of 2003 was very likely warmer than any other summer back to 1500."
Record temperatures were recorded in most of the major cities of Europe last
summer, with many readings over 100 degrees. Authorities have attributed
thousands of deaths to the excess heat, making the heat wave one of the deadliest
weather phenomena in the past century.
In France, the toll was estimated at about 14,802 dead. About 2,000 more
than normal died in August in England and Wales. On Aug. 11, Britain's hottest
day on record, there were 363 more deaths than average and the temperature
reading reached 101.3 in Brogdale in southeastern England.
Altogether in Europe, based on official numbers collected by The Associated
Press, there were more than 19,000 excess deaths in the summer months. France
was hardest hit, but the average number of summer deaths increased by 4,175
in Italy, 1,300 in Portugal and more than 1,000 in the Netherlands.
The intense heat also wilted crops, caused wildfires and continued a centurylong
trend of melting the continent's glaciers.
Luterbacher said some mountain glaciers have shrunk by 50 percent in the
past century in Europe, and some ice fields lost 10 percent of their mass
last summer alone.
In addition, he said, the long trend of warming temperatures is now melting
the high altitude permafrost â the soil that usually remains
frozen year-round â and that some buildings, bridges and
roadways are now threatened with unstable foundations.
And it may get worse, said Luterbacher. He said some studies forecast that
if the warming trend continues, Europe may have summers like 2003 every other
year starting late in this century.
On the Net:
Now the Pentagon tells Bush: climate change will destroy us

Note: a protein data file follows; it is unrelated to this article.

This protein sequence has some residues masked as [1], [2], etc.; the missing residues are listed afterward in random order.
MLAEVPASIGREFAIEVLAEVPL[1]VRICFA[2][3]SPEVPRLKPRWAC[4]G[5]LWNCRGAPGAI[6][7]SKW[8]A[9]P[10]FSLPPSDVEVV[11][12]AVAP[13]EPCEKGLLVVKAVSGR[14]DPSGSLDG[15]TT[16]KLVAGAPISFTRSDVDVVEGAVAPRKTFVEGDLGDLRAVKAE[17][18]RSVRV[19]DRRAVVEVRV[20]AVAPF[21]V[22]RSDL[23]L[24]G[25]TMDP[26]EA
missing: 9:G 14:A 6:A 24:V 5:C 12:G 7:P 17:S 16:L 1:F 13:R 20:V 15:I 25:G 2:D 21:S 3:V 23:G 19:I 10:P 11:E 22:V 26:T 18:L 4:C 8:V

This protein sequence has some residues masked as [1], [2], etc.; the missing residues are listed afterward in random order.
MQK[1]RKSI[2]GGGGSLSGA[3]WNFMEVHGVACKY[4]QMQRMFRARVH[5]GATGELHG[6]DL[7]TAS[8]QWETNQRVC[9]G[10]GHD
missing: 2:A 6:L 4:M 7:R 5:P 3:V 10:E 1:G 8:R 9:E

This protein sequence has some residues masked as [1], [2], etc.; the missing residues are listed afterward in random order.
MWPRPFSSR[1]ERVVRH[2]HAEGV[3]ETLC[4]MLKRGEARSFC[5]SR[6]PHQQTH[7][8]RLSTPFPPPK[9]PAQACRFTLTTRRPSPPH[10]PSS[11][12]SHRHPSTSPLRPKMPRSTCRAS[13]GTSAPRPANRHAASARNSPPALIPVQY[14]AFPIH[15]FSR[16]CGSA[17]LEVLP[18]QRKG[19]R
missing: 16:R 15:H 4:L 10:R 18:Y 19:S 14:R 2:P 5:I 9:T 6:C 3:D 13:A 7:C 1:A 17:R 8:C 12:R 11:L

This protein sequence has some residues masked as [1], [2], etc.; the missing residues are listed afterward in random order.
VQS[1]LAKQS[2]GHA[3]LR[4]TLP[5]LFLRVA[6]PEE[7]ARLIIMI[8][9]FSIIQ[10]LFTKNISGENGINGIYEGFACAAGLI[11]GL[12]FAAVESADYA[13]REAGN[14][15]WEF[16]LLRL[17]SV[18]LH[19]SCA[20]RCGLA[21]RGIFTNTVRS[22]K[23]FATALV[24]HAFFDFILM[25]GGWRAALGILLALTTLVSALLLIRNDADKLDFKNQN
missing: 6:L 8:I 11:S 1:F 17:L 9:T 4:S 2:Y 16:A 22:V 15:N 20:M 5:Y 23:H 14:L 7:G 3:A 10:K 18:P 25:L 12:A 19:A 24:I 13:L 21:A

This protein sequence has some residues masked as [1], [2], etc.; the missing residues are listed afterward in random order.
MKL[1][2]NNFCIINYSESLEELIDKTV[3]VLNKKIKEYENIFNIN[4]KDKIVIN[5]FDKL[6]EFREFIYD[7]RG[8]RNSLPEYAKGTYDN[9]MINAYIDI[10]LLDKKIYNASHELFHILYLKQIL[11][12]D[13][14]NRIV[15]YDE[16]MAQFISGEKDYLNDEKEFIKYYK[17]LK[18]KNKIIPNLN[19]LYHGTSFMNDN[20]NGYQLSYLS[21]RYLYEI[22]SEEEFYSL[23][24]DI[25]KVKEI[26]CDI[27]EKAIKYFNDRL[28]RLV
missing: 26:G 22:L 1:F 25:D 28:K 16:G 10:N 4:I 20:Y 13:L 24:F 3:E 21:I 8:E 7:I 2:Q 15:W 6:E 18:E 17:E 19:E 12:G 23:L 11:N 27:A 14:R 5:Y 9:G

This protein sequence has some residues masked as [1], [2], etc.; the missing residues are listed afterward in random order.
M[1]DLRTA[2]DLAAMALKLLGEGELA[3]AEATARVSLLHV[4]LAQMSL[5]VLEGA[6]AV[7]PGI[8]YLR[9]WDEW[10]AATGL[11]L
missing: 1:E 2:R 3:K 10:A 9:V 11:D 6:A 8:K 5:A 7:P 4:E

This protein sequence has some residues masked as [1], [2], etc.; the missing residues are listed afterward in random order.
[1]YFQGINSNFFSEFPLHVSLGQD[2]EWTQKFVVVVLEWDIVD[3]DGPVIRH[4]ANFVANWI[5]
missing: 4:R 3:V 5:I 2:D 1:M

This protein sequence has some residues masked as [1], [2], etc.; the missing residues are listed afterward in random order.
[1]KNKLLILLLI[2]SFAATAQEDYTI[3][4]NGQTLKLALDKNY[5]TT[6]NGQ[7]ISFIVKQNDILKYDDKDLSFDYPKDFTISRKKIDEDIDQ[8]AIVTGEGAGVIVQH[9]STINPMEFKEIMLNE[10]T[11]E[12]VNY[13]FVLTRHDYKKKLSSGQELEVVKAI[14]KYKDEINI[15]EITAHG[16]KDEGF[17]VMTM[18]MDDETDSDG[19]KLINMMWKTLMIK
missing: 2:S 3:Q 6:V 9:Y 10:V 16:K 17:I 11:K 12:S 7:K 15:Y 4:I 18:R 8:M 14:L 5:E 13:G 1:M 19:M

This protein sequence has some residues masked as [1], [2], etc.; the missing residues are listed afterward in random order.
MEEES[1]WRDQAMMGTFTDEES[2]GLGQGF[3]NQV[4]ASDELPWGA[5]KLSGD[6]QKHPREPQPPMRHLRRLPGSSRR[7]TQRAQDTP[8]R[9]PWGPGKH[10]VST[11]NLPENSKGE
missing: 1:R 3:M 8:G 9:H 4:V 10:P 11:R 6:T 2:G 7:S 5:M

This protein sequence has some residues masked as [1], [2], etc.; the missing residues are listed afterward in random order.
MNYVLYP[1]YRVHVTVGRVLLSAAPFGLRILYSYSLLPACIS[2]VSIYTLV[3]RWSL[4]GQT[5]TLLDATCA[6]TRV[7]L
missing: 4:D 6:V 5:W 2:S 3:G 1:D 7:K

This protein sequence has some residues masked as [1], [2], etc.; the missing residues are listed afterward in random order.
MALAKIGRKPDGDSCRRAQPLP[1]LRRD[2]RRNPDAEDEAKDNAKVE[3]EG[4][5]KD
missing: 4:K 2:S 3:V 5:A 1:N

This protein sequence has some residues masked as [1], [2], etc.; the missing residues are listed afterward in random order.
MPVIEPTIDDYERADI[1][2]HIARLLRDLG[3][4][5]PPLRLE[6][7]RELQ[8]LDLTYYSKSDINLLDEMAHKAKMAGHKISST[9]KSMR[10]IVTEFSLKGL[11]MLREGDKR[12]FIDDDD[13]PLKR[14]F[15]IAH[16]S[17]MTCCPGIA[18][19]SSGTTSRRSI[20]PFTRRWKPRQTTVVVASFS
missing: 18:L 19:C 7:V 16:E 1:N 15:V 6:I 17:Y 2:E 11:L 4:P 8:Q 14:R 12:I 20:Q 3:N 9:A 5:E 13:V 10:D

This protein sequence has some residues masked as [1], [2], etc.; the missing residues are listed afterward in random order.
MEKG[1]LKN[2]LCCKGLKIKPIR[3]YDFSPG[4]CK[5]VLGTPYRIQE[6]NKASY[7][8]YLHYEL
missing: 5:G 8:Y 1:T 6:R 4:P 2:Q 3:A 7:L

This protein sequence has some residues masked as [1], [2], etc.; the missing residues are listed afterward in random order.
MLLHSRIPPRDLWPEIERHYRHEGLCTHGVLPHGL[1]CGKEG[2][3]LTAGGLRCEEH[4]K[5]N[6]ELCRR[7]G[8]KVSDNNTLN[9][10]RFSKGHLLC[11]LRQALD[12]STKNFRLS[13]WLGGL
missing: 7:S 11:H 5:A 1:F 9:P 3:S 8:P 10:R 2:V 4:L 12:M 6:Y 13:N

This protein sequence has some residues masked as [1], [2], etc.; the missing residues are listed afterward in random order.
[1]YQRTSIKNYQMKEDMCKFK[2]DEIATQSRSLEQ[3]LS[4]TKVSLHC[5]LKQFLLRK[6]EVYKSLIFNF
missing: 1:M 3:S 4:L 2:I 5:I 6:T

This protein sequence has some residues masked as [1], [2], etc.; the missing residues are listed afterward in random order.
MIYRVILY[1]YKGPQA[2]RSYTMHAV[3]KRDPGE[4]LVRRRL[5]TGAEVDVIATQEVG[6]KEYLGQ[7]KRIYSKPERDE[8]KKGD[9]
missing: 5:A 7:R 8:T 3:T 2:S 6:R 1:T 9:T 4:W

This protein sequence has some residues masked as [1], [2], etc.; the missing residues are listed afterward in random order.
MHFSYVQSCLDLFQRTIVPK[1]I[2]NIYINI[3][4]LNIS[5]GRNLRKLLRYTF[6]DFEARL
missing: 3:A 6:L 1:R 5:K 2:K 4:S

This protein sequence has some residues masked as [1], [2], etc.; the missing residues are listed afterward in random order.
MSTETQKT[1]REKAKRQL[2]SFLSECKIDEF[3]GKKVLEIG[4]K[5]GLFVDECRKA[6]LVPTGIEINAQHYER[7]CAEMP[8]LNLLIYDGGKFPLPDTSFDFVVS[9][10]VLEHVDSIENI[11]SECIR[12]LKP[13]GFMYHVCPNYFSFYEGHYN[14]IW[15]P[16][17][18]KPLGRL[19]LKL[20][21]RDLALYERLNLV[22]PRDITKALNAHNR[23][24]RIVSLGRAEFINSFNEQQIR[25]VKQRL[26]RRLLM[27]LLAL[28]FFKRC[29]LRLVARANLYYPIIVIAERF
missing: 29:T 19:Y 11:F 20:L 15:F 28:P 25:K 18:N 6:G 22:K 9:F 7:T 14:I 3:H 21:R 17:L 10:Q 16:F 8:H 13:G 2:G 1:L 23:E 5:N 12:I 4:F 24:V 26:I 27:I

· Secret report warns of rioting and nuclear war
· Britain will be 'Siberian' in less than 20 years
· Threat to the world is greater than terrorism
Mark Townsend and Paul Harris in New York
Sunday February 22, 2004
Climate change over the next 20 years could result in a global catastrophe
costing millions of lives in wars and natural disasters..
A secret report, suppressed by US defence chiefs and obtained by The Observer,
warns that major European cities will be sunk beneath rising seas as Britain
is plunged into a 'Siberian' climate by 2020. Nuclear conflict, mega-droughts,
famine and widespread rioting will erupt across the world.
The document predicts that abrupt climate change could bring the planet to
the edge of anarchy as countries develop a nuclear threat to defend and secure
dwindling food, water and energy supplies. The threat to global stability
vastly eclipses that of terrorism, say the few experts privy to its contents.
'Disruption and conflict will be endemic features of life,' concludes the
Pentagon analysis. 'Once again, warfare would define human life.'
The findings will prove humiliating to the Bush administration, which has
repeatedly denied that climate change even exists. Experts said that they
will also make unsettling reading for a President who has insisted national
defence is a priority.
The report was commissioned by influential Pentagon defence adviser Andrew
Marshall, who has held considerable sway on US military thinking over the